The guys from Atari that are making the next Alone in the Dark game came and we had a great meeting. I'd love to do that. I'm a fan of videogames. I like them. And to get to be part of one of them would be a fun and exciting thing.— Christian Slater
Successful Atari quotations
I've never really collected anything other than old Atari cartridges.
I only had, like, 12 Atari games as a kid, so at some point in my 20s I decided I was going to own all of them.
And so the idea was, well maybe you can take an Atari video game machine, where people plug in a game cartridge, and plug in a modem, and tie that into a telephone, and essentially turn that game in the machine into an interactive terminal.
Nolan Bushnell, the creator of the Atari video game system, once stated, ‘Everyone who’s ever taken a shower has had an idea, It’s the person who gets out of the shower, dries off, and does something about it who makes a difference.
I founded Atari in my garage in Santa Clara while at Stanford.
When I was in school, I took a lot of business classes. I was really fascinated by economics. You end up having to be a marketeer, finance maven and a little bit of a technologist in order to get a business going.
I never have been a coder, outside of when I was twelve or something, like on the Atari 1200 XP or whatever I had.
Growing up in Florida, it rained a lot, so we spent a lot of time indoors.
I used to love Frogger. I got a lot of use out of that and Ms. Pac-man on my little Atari.
I was a little hesitant at taking the job at Atari.
I had never programmed for a living and I worried it might get boring (building circuits seemed more fun). But I would probably still be in the video game business.
Atari is a very sad story.
Atari always was a technology-driven company, and we were very keen on keeping the technological edge on everything. There's a whole bunch of things that we innovated. We made the first computer that did stamps or sprites, we did screen-mapping for the very first time, and a lot of stuff like that. We had some of the most sophisticated sound-creating systems, and were instrumental in MIDI.
When I was super young, I had an Atari and used to play Space Invaders.
Then I fell in love with Mario Bros., Sonic the Hedgehog and Yoshi on Super Nintendo. I was quite a bit of a gamer as a kid when I think about it.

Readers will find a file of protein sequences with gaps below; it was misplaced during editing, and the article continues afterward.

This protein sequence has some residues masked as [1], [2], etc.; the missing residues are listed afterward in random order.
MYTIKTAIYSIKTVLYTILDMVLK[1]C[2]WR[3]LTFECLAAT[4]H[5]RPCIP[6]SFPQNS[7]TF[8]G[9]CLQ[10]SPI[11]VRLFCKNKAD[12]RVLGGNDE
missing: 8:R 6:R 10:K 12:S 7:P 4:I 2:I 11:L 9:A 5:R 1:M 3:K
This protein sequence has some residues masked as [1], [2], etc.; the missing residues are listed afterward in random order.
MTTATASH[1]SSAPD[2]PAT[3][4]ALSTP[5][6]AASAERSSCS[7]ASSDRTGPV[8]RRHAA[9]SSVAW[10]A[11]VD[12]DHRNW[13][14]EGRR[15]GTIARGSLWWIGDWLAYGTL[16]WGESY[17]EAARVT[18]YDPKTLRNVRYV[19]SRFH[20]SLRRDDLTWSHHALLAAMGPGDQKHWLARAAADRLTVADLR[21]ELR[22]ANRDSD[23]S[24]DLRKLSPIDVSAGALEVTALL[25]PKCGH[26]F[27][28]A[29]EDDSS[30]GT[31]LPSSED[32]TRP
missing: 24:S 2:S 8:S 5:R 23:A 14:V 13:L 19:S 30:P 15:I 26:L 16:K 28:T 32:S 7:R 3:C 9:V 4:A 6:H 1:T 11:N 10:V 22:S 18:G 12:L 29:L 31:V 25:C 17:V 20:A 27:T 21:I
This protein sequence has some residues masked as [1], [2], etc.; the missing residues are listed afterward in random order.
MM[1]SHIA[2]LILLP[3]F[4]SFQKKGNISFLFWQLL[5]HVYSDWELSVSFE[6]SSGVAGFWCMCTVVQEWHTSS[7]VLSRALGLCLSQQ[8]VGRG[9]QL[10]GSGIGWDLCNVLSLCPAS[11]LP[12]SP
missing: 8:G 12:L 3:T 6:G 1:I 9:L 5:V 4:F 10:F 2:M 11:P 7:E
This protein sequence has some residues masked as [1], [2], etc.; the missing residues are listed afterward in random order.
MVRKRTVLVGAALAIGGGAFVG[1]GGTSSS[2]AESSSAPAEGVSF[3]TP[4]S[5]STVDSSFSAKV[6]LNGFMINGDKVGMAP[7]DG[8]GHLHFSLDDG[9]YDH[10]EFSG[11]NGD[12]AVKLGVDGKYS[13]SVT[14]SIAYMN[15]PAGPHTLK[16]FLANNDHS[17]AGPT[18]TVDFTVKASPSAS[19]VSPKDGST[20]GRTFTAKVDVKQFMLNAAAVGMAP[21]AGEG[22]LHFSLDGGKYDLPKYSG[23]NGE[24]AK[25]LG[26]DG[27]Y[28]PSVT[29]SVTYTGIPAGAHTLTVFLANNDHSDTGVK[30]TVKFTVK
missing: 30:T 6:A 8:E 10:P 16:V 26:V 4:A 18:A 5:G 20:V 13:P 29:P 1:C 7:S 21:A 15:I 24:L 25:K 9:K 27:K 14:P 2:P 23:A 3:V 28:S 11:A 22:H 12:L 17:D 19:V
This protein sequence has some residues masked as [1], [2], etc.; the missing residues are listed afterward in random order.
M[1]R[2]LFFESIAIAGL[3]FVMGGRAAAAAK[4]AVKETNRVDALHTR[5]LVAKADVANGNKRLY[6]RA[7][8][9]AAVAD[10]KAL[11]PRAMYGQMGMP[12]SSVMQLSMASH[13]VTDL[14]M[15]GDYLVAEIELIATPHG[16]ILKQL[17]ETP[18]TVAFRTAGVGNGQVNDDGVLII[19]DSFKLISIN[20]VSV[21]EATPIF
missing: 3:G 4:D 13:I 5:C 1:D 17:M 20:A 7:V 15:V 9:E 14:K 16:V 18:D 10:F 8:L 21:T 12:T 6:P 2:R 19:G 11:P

Steve Jobes called anybody. He was fearless. When he was very young, he had no filter. He would call the president of Hewlett-Packard and the head of Atari and say, 'I'm Steve Jobs.' He just didn't take no for an answer.
So we went to Atari and said, 'Hey, we've got this amazing thing, even built with some of your parts, and what do you think about funding us? Or we'll give it to you. We just want to do it. Pay our salary, we'll come work for you.' And they said, 'No.' So then we went to Hewlett-Packard, and they said, 'Hey, we don't need you. You haven't got through college yet.'
When I was a kid, I had an Atari 2600, and I would play Pac Man, Frogger, all that kind of stuff. And I did enjoy going to the arcade.
In keeping with my family's affection for doomed product lines and hexed formats, we purchased a Betamax. The year before, we'd bought a TRS-80 instead of an Apple II, and in due course we'd unbox Mattel's Intellivision, instead of Atari's legendary gizmo. This was good training for a writer, for the sooner you accept the fact that you are a deluded idiot who is always out of step with reality the better off you will be.
I was on one of my fruitarian diets" Steve Jobs recalled "I had just comeback from the apple farm. It sounded fun, spirited, and not intimidating. Apple took the edge of the word 'computer', plus it would get us a head of Atari in the phone book. He told Wozniak if a better name did not hit them by the next afternoon, they would just stick with apple and they did. 1 Apr 1976